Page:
March 5, 2010
Driving to be the best
By KEVIN DRULEY Shaw Suburban Media
|Kaneland’s Grant Alef is the Daily Chronicle’s Boys Swimmer of the Year. He is the first athlete from Kaneland to medal at state since 1980. (Sandy Bressner – Shaw Suburban Media)|
Most seasoned swimmers avert repetitive motion injuries by
balancing workouts and stretching.
Grant Alef does one better. He switches carpool routes.
There are many ways to get from Kaneland High School to the Kishwaukee Family YMCA in Sycamore, a concept that darns geometry but not Alef’s sanity.
“I’m always staring at a black line at the bottom of the pool during swimming,” Alef said, “so that never changes. This is for a little variety.”
Alef traveled Illinois Route 38 and Peace and County Line roads this week as his school’s first state swimming medalist. The Daily Chronicle’s Boys Swimmer of the Year, a junior, joined 1980 state champion diver Jim Watson on the short list of Kaneland’s pool elite.
If Alef were selfish – or even content – he’d flaunt his ranking in a program without a full team more than he does.
As it is, he wants company. Just ask Shane Fergus.
Fergus was grabbing his books for the last class of the day one afternoon in January 2009 when Alef appeared at his locker. Alef knew little of the freshman – only that he had swum before, and not for Kaneland.
Along with Kendall Renaud, who did not compete this season, Alef coveted a Knights relay for the upcoming sectional meet. An easygoing Fergus made three, heightening the quest for a fourth swimmer.
Ultimately, the search failed, something Alef has grown used to while working to maintain optimism.
He spots various “98-year-old-guys” at masters meets and realizes teammates can only do so much in swimming.
Still, he’d like to have them. If only he could change his community’s culture.
“Swimming is not as convenient as pee-wee football or wrestling, or something you just pick up when you’re four or five years old,” says Shelley Hueber, swimming parent and principal at John Shields Elementary in Sugar Grove. “You can start swimming when you’re young, but that’s a lot of car time and commitment for mom and dad.”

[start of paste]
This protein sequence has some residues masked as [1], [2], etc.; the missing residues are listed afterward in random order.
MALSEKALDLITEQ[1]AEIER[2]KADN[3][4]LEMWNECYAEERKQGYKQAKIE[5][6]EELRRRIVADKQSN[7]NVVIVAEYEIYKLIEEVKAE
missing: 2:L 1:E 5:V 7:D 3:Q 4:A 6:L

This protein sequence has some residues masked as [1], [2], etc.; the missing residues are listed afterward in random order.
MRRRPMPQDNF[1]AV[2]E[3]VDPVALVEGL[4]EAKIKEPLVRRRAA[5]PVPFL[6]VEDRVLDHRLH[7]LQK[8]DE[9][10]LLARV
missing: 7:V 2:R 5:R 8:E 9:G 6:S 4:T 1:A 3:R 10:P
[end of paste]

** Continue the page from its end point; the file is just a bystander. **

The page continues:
For years, Hueber drove a sparse carpool of her own to “Kish,” meeting Alef through his older sister, Sarah, a teammate of Hueber’s daughter.
Today, Hueber calls Alef “extremely hard-working and humble,” which explains why she has stood on deck with him at the past three state meets. IHSA regulations require individuals who come from programs without full teams – and full-time coaches – to be accompanied by representatives of their own school districts.
Hueber uses air quotes in discussing her role as coach and deflected any possible credit when Alef took eighth in the 100-yard backstroke (52.73 seconds) and ninth in the 500 freestyle (4:40.78) at Evanston on Saturday.
Gathering his things on deck, Alef texted his cross country coach, Chad Clarey, who spread the word to other Kaneland coaches and administrators. Alef noticed they got the message on his way to his locker Monday morning.
“Not overwhelming congratulations, but it’s good to know people are proud of me,” he said.
Alef credits immense family support for his success. His parents – father and “assistant coach” Tom and mother Sally – learned about swimming as their children mastered their strokes.
Sally operates the scoreboard at home meets for the Kishwaukee YMCA/DeKalb County Swim Team, while Tom could diagnose a touch-pad malfunction in a splash, er, flash.
Sometimes, Alef wouldn’t notice.
“He jokes around a little bit and he’s a fun guy to be around, but he’s still always focused and ready to go,” Fergus said.
Until recently, it looked like a second Fergus would join Alef’s carpool next season. But Jack, an eighth-grader, decided to attend Marmion, continuing his allegiance with coach Bill Schalz’s Academy Bullets club team.
Naturally, Alef did his homework and understands Kaneland freshman-to-be Phillip Cutsinger to be on board for the 2010-11 team.
Given almost a full year to find a fourth member for that elusive relay, Alef feels good about the upcoming search. In the event it falls short, however, he’ll keep driving to improve just the same.
“It’s my sport, it’s what I enjoy doing, it’s what I want to keep doing,” he said.